For Immediate Release: March 14, 2019
Nicole Vander Meulen, ICAR
+1 616 822 9073
Christie Miedema, CCC
Labor and Human Rights Groups Urge Multi-Stakeholder Initiatives and Business Associations in the Apparel Sector to Adopt Transparency Requirements
Fair Labor Association Makes Significant Move to Require Affiliates to Disclose Supplier Lists
(Washington, D.C., March 14, 2019) – In response to requests from trade unions, and other independent labor rights and human rights organizations, on February 27 the Fair Labor Association (FLA) voted to require its company affiliates to publicly disclose their supplier lists. Details concerning the implementation of this decision, including the scope of disclosure, remain to be seen. However, if the FLA follows this decision with robust enforcement of this requirement for its member companies, it will be a significant development towards greater transparency and corporate accountability for garment workers’ rights in global supply chains. Members of the Transparency Pledge Coalition, a group of global unions and other independent labor rights and human rights organizations, will be monitoring this decision to ensure its full and meaningful implementation while calling on other apparel sector Multi-Stakeholder Initiatives (MSIs) and business associations to follow suit.
During the early 2000s, at the request of student activists, U.S. universities began requiring apparel brands that manufactured their licensed apparel to disclose the names and locations of their supplier factories, a practice that, due to ongoing engagement by labor rights and human rights advocates has since been adopted by dozens of other brands. The disclosure of this information is a foundational element of human rights due diligence. It is also a necessary first step towards accountability when labor and human rights violations occur. Supply chain transparency allows workers, their unions, and other labor rights advocates to ascertain for which apparel brand workers are producing garments, giving them the opportunity to raise labor rights grievances and violations of brands’ own codes of conduct directly to brands.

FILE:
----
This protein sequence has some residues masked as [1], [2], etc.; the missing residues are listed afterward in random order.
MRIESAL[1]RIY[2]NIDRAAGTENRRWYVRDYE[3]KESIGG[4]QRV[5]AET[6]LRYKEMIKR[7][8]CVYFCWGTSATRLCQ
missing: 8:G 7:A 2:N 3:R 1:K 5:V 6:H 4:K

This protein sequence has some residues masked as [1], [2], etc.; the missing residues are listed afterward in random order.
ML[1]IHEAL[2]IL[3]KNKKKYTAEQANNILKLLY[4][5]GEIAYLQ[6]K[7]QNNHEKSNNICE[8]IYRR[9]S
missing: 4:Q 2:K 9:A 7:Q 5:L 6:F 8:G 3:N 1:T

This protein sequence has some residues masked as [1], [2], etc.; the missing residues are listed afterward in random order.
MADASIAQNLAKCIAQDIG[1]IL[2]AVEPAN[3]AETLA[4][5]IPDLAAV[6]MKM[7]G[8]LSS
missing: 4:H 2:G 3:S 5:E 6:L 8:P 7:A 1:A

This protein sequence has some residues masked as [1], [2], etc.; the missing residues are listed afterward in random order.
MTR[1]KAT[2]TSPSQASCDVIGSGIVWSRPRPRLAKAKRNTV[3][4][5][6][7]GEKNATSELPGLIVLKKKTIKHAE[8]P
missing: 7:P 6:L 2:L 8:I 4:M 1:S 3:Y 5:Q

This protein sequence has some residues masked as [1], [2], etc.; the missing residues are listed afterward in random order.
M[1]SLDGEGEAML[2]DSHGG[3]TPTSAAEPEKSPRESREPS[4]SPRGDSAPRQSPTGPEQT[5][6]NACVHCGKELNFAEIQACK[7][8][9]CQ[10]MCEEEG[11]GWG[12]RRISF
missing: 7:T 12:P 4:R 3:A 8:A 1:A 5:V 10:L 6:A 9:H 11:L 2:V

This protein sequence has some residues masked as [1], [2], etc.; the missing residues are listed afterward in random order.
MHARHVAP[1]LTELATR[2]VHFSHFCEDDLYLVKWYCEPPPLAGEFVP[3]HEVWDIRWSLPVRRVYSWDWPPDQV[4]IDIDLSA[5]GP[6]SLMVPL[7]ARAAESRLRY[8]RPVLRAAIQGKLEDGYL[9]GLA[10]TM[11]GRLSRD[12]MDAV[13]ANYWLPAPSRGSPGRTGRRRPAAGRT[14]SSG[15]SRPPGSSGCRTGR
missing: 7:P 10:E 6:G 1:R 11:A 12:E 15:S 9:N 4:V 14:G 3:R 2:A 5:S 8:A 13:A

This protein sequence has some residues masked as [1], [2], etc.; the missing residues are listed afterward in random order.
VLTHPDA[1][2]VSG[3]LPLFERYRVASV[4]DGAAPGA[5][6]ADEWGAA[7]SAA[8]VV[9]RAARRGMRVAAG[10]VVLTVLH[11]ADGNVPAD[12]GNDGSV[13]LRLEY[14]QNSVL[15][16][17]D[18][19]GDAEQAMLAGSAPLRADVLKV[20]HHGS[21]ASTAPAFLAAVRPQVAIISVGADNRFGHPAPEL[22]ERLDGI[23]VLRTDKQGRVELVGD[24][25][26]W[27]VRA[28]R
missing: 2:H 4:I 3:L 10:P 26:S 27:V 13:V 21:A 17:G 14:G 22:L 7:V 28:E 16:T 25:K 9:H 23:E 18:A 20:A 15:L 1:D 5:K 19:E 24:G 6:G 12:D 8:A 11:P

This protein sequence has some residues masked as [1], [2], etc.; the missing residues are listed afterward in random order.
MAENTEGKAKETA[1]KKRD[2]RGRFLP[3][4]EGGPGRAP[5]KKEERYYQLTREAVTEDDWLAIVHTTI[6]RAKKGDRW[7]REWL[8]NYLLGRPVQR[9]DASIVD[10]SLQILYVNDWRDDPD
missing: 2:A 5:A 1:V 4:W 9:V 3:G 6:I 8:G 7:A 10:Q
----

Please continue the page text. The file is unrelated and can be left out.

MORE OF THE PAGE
The nine organizations that are members of the Transparency Pledge Coalition – Clean Clothes Campaign, Human Rights Watch, IndustriALL, International Corporate Accountability Roundtable, International Labor Rights Forum, International Trade Union Confederation, Maquila Solidarity Network, UNI Global Union, and Worker Rights Consortium – believe that transparency builds stakeholder trust by signaling company commitment to accountability. Since its inception in 2016, the Coalition has successfully convinced numerous apparel brands to adopt its minimum standard on transparency and persuaded many others to take meaningful steps in the right direction. This decision by the FLA follows the Transparency Pledge Coalition’s request that the FLA require supply chain disclosure as a condition of membership.
“While disclosure of factory lists will not automatically lead to improved working conditions on the ground, it is a critical first step towards that goal. In addition to enhancing companies’ due diligence, it strengthens accountability by enabling workers and their advocates to bring human rights abuses to the attention of the brands for which they are producing. Other MSIs should take note of the FLA’s decision and follow suit. Transparency is becoming a cornerstone of responsible business conduct against which all companies should be measured,” said Nicole Vander Meulen, the International Corporate Accountability Roundtable’s Legal and Policy Coordinator.